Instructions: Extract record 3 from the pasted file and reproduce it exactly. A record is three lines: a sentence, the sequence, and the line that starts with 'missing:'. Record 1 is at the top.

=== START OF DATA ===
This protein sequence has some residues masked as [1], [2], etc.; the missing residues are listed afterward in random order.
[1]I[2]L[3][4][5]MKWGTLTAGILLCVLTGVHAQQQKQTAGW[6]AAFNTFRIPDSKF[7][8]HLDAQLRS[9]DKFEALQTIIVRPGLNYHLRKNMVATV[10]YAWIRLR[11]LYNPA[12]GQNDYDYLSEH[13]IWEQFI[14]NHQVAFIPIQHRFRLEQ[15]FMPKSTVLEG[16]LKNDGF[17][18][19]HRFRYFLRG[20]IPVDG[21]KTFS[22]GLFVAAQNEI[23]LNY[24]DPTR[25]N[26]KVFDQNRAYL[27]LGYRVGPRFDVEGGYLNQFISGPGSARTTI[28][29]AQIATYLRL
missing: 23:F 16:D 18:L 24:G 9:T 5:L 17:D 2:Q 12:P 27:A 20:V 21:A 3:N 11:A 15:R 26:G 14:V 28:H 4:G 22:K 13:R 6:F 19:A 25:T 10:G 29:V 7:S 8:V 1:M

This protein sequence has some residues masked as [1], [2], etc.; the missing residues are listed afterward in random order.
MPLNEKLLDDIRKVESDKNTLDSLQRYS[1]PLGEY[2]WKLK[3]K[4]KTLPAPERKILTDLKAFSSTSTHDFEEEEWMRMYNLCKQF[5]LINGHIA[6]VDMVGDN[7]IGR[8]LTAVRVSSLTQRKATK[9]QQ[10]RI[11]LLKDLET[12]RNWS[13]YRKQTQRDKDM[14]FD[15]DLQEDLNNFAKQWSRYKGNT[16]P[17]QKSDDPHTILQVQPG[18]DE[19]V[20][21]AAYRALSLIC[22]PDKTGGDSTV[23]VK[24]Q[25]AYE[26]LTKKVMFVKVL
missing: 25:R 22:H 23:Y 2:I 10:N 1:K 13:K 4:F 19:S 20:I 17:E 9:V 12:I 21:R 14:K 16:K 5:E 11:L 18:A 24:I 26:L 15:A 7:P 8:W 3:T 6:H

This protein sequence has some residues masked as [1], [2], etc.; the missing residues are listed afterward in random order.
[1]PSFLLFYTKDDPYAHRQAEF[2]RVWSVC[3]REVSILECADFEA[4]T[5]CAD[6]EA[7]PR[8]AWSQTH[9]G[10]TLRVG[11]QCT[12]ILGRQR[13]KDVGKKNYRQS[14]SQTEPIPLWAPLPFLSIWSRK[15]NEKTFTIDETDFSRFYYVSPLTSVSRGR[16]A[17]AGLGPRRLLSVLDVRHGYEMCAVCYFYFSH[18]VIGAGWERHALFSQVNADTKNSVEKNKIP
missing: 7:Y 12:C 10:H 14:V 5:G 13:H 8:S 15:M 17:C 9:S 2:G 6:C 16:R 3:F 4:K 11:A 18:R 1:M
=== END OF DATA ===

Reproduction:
This protein sequence has some residues masked as [1], [2], etc.; the missing residues are listed afterward in random order.
[1]PSFLLFYTKDDPYAHRQAEF[2]RVWSVC[3]REVSILECADFEA[4]T[5]CAD[6]EA[7]PR[8]AWSQTH[9]G[10]TLRVG[11]QCT[12]ILGRQR[13]KDVGKKNYRQS[14]SQTEPIPLWAPLPFLSIWSRK[15]NEKTFTIDETDFSRFYYVSPLTSVSRGR[16]A[17]AGLGPRRLLSVLDVRHGYEMCAVCYFYFSH[18]VIGAGWERHALFSQVNADTKNSVEKNKIP
missing: 7:Y 12:C 10:H 14:V 5:G 13:H 8:S 15:M 17:C 9:S 2:G 6:C 16:R 3:F 4:K 11:A 18:R 1:M